La Nava de San Miguel : a social anthropological study of a Spanish mountain village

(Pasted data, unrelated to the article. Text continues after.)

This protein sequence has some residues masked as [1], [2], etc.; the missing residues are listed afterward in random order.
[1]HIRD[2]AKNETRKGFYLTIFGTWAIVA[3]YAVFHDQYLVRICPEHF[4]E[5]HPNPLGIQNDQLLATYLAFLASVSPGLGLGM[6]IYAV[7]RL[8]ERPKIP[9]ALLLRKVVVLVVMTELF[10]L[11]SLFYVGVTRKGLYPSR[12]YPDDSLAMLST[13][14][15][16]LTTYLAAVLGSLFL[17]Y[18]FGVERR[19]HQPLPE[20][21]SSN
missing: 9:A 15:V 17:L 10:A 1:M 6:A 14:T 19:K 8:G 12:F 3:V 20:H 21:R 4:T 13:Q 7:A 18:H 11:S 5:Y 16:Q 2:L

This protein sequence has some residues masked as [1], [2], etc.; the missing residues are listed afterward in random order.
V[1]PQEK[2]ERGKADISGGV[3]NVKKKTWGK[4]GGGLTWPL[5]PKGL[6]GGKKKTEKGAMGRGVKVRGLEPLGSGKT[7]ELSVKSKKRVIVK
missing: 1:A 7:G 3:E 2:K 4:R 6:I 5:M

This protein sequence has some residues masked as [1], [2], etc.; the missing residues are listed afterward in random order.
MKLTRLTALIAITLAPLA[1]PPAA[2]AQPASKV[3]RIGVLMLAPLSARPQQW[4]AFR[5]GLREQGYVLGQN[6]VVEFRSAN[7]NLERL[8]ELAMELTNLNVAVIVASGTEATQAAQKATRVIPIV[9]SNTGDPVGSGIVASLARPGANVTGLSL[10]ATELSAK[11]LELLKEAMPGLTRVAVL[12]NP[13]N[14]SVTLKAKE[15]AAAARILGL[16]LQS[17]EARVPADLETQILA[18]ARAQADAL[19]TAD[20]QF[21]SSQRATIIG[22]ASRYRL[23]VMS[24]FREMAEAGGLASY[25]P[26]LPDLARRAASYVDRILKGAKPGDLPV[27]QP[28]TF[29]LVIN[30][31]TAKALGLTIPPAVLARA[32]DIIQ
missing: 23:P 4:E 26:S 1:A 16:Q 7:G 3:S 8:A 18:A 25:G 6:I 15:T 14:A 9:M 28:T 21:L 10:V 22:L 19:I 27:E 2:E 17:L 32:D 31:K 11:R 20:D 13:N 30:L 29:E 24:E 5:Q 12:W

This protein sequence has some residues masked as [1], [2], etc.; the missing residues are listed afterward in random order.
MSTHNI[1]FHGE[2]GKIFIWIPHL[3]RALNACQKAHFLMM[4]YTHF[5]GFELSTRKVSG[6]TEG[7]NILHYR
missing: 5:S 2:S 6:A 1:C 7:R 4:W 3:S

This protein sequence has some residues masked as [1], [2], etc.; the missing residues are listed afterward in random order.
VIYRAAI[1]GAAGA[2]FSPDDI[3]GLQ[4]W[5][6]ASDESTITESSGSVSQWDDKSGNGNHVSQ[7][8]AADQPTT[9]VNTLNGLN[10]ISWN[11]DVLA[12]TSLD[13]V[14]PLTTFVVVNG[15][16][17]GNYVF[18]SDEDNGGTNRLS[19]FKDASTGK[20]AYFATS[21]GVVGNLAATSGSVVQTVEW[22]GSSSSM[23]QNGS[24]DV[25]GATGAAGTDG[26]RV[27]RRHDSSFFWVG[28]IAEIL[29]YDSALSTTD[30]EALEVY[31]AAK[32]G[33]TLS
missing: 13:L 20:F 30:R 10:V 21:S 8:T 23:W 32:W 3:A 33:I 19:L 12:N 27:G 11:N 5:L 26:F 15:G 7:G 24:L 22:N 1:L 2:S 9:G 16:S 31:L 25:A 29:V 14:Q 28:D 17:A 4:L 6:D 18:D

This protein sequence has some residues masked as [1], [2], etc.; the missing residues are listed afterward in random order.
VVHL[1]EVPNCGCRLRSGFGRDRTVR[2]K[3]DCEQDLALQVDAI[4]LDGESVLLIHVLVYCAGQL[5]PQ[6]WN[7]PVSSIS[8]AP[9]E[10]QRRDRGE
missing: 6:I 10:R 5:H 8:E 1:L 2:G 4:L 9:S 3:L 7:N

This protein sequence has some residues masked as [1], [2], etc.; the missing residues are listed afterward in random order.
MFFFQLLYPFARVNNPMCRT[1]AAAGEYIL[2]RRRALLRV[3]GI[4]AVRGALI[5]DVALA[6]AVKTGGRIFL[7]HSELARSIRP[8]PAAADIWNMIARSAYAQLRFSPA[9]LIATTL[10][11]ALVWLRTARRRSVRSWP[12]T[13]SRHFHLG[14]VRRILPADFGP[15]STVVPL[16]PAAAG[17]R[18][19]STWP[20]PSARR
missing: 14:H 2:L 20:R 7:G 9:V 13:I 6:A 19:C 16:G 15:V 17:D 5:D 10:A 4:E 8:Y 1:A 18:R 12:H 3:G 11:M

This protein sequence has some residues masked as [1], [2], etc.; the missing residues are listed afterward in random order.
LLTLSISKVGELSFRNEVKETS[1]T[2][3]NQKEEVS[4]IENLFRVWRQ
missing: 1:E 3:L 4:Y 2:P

This thesis, based on extensive fieldwork (from 1978 to 1985) at La Nava de San Miguel, a village in the province of Avila in central Spain, attempts to demonstrate six main points: 1. That the continued vitality of the village as a community is based on the economic factors of possession of large summer and autumn pastures near the village, transhumance to winter pastures over the mountains in Extremadura, the cattle market at nearby El Barco de Avila, and virtual self-subsistance, all of which enable the villagers to maintain themselves as cattle raisers; and to the strength of: a) the village ideal of co-operation embodied in the use of the common known as the 'Sierra de Socios', the transhumant groups and the systems organized by the 'torno'; and b) the village ideal of mutual assistance shown at hay-making, pig-killing, and other aspects of daily life in the village. 2. That all co-operative institutions inside the village are organized by the principle of the 'torno', by which rights and obligations to these co-operative institutions rotate cyclically ('like a wheel which turns endlessly') and the village itself is conceived of by its inhabitants as essentially having no beginning and no end. 3. That the co-operative institution outside the village (the transhumant group which goes to the winter pastures in Extremadura) is not organized by the 'torno', since the villagers are members of the transhumant groups as individuals, free to change from one group to another, and decisions made by these groups are not controlled by the village as a community. 4. That the villagers conceptually divide the village and the surrounding territory into the 'realm of the men' (apart from the bar, outside the village) and the 'realm of the women' (inside the village). 5. That the people of La Nava conceptualize the world as consisting essentially of two parts: the complementary halves of themselves (their village and their region) and the land across the mountains to the south of them, Extremadura. The villagers radically contrast their village - regarded as cold, dark, and lacking in fertility - with the warmth, sun, and fertility of Extremadura. 6. That unlike affairs in the village organized to ensure continuity and equity by the principle of the 'torno' and following a movement of rotation, all relations with Extremadura are considered to move up and down in a lineal direction to ensure fertility and life when these are lacking in the village. The thesis consists of four chapters: Chapter I looks at the physical situation, climatic conditions, historical background, and other introductory information; Chapter II examines the socioeconomic institutions of the village - the 'Sierra de Socios', the systems of 'tornos' for herding the goats, irrigating the fields, etc.; Chapter III deals with the annual cycle of transhumance to and from Extremadura; and Chapter IV examines the 'world-view' of the villagers of La Nava - especially the symbolic aspects of this - and, in particular, the perception they have of their own identity in relation to Extremadura.